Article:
Trees in Setulang village are viewed the old-fashioned way - as building material for boats.If you have any intrest in the rain forests of Borneo you simply must read this book: Stranger in the Forest.
Tucked into the Borneo rainforest, there is not much debate about climate change here. No one reads about carbon stocks in the morning paper - there isn't one.
But a few months ago, something happened on Setulang's doorstep that brought this village face to face with the cutting edge of carbon trading.
I read it while I was in Malaysian Borneo in early November 2005. The author spent considerable time walking across (from north to south) Borneo on several different treks. It was a fascinating read and a remarkable journey. Reading it you can't help but develop a sense of awe for the rain forests that remain on Borneo.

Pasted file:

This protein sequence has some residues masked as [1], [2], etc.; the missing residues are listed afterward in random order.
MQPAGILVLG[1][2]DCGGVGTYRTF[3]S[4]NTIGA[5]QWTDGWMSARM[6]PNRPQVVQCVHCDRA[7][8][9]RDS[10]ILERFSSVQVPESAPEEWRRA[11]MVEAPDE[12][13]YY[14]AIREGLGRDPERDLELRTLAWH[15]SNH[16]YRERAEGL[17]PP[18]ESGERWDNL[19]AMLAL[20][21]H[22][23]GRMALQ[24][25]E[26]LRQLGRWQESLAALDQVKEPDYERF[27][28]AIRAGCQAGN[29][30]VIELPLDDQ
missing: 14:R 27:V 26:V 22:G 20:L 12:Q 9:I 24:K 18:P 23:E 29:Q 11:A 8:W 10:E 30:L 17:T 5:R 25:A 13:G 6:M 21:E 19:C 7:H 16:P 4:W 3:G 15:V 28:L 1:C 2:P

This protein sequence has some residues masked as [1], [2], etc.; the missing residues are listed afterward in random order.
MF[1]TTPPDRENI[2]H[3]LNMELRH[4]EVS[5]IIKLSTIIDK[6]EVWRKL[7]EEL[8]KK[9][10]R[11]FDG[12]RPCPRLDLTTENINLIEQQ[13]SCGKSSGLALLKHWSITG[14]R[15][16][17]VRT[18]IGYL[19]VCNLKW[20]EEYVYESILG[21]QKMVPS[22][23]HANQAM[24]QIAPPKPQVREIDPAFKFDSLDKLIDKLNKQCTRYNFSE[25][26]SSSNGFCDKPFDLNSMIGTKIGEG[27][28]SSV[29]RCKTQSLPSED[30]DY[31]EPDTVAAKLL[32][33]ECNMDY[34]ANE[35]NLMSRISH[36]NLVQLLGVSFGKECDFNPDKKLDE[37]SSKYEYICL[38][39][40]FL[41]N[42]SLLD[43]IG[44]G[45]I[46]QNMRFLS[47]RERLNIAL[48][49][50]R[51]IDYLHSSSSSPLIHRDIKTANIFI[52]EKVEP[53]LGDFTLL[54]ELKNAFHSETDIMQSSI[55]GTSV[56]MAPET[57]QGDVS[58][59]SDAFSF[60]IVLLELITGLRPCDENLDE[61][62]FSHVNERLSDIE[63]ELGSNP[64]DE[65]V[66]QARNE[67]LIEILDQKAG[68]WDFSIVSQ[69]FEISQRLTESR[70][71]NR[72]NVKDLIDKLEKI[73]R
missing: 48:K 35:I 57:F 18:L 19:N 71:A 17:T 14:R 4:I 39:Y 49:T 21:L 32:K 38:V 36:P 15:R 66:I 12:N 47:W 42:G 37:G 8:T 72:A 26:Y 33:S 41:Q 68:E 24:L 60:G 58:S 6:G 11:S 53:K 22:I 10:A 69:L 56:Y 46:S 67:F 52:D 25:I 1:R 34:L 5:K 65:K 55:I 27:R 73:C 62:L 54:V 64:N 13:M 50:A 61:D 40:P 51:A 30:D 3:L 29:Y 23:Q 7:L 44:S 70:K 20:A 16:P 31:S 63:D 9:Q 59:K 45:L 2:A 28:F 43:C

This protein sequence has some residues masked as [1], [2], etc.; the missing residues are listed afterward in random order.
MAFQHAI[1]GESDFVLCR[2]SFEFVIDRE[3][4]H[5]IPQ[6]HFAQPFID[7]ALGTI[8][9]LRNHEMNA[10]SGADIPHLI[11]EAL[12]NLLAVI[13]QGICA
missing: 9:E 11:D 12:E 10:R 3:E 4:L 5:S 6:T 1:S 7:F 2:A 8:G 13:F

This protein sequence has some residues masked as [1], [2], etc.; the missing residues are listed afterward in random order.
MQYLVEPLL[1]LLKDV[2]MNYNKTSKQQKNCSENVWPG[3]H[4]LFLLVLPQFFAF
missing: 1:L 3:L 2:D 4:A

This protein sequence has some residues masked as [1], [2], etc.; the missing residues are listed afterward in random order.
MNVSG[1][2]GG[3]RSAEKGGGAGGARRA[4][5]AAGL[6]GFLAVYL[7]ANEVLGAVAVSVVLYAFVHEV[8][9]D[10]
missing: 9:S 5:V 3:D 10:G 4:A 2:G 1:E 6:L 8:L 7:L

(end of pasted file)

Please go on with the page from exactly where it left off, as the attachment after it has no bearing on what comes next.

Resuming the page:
I finshed the book at about 35,000 feet while curled up in Business Class on a Singapore Airlines 777 enroute from Bandar Seri Bagwhan, Brunei to Singapore. We passed over the north coast of Borneo as we made our way west to Singapore and I remember looking out the window at the seemingly endless forests below me wondering how much longer they will survive. Unlike the government of Indonesia (the southern 2/3 of Borneo) the Malaysian government seems to at least have a remote interest in keeping the forest alive (for tourism). The Indonesians, on the other hand, seem to care less. We all lose when that happens.